Safety Rating

Our financial strength ratings are based on a complex analysis of hundreds of factors that are synthesized into a series of indexes: capitalization, investment safety (Life & Annuity and Health companies only), reserve adequacy (Property & Casualty companies only), profitability, liquidity, and stability. These indexes are then used to arrive at a letter grade rating measured on a scale from A to F. A good rating requires consistency across all indexes. A weak score on any one index can result in a low rating, as insolvency can be caused by any one of a number of factors, such as inadequate capital, unpredictable claims experience, poor liquidity, speculative investments, inadequate reserving, or consistent operating losses.

The ratings are derived, from annual and quarterly financial data provided by SNL Financial LC, the National Association of Insurance Commissioners and State Insurance Regulators. This data may be supplemented by information that we request from the insurance companies themselves. Although we seek to maintain an open line of communication with the companies being rated, we do not grant them the right to influence the ratings or stop their publication. (See Rating Definitions).

Severe Recession

A drop in real GDP which is significantly greater than that of an average postwar recession. (Also see Average Recession).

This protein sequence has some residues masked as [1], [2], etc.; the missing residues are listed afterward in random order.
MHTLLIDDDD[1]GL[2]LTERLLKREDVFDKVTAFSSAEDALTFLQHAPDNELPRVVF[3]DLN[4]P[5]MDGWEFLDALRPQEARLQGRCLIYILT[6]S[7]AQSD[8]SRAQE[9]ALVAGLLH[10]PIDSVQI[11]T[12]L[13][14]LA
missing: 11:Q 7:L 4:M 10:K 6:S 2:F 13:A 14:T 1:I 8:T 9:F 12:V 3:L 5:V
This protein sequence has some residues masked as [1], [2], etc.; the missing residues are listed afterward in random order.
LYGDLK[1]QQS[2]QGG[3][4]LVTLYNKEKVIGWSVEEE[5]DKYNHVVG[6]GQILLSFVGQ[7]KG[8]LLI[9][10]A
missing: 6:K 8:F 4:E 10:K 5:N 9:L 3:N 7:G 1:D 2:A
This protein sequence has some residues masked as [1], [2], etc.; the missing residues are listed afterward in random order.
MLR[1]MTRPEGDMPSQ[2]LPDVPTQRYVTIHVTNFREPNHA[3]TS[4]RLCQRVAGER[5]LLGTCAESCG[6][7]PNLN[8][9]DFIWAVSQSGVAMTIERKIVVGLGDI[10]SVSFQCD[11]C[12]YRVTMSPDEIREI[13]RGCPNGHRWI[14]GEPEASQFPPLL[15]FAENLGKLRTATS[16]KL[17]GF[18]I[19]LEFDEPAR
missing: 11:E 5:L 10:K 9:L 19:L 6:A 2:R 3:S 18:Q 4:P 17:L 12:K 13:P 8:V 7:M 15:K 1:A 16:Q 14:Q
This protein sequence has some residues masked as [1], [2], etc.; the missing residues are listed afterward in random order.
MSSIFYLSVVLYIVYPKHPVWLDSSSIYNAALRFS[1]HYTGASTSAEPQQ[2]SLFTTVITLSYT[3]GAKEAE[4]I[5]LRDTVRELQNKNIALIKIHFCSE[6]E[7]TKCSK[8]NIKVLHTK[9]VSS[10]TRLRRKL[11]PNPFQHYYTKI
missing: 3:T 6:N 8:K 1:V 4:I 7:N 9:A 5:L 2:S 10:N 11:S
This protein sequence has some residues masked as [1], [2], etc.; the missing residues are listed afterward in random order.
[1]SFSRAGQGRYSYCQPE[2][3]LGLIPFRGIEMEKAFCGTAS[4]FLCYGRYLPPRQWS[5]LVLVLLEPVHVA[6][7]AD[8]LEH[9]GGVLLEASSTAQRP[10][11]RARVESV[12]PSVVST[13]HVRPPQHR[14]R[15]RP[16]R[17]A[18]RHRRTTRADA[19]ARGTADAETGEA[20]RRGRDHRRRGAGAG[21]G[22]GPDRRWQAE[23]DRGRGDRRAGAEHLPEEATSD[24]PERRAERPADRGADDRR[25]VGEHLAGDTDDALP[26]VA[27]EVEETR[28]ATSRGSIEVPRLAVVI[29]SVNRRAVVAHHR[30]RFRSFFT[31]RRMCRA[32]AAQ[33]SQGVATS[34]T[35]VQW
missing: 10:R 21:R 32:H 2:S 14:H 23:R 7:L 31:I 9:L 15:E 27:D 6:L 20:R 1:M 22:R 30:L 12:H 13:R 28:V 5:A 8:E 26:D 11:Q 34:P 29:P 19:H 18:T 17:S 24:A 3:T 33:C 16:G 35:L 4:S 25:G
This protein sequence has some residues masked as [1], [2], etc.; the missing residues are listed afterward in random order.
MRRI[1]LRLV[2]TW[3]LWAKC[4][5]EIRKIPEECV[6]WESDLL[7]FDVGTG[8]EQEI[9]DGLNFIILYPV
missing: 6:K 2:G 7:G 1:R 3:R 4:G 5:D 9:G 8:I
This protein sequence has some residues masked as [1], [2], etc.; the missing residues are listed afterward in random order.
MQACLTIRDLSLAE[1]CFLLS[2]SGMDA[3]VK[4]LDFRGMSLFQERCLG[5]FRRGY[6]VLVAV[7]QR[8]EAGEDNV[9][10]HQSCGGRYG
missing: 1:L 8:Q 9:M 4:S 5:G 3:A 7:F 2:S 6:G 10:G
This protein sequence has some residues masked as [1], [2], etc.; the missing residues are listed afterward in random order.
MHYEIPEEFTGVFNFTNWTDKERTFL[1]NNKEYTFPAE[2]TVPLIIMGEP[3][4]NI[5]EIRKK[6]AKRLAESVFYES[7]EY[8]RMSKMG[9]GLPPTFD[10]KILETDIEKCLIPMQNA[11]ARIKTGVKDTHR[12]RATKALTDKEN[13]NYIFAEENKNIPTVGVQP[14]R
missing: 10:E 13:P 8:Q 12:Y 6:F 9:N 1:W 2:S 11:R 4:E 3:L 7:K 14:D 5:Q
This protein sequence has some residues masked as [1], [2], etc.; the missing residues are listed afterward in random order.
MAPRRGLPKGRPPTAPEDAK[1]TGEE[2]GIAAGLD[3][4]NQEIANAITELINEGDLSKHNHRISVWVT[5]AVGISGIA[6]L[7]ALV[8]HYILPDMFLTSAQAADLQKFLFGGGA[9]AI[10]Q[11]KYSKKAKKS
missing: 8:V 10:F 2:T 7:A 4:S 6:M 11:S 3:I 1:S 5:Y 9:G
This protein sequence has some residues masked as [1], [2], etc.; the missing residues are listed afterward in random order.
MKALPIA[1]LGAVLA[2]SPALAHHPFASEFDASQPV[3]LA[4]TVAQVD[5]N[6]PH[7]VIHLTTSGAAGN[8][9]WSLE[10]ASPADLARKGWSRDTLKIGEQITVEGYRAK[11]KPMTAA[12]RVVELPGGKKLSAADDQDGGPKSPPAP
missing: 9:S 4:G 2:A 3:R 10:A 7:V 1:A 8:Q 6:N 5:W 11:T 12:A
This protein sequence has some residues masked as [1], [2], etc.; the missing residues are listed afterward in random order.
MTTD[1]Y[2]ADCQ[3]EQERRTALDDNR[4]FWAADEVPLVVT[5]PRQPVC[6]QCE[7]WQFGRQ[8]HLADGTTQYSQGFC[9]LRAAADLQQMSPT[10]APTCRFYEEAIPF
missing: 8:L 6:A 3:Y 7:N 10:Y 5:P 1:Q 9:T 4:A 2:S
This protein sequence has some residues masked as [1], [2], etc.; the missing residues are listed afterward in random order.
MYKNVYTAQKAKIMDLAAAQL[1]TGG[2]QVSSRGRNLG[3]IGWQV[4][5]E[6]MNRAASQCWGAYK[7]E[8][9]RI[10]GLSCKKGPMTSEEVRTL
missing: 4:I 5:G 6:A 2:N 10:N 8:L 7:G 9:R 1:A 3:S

Share Account

Refers to a regular share savings account or other account that isn’t a share certificate account. A regular share account doesn’t require a holder to maintain a balance greater than the par value or a notice of intent to withdraw (unless required in the bylaws). Shares are legally defined as equity and represent ownership.

Share Certificate Account

Account that earns dividends at a specified rate for a specified period of time, if held to maturity; and upon which a penalty may be assessed for premature withdrawal prior to maturity.

Share Draft (Checking) Account

A dividend-earning account from which the holder is authorized to withdraw shares by means of a negotiable or transferable instrument or other order.


An organization (such as a corporation, religious congregation or association) that promotes the establishment or continuation of a credit union for its employees or members.

Stability Index

A Weiss index that integrates a number of factors such as: 1) risk diversification in terms of company size and loan diversification; 2) deterioration of operations as reported in critical asset, liability, income and expense items, such as an increase in loan delinquency rates or a sharp increase in loan originations; 3) years in operation; 4) former problem areas where, despite recent improvement, the company has yet to establish a record of stable performance over a suitable period of time; and 5) relationships with affiliates.




The state in which the provider company (see Provider Company) is located.

Supervisory Committee

Internal committee required for all federal credit unions and most state credit unions. Oversees the credit union’s financial operations, conducts internal audits, may arrange for external audits, reports to board of directors and may suspend board members for malfeasance.

Weiss Ratings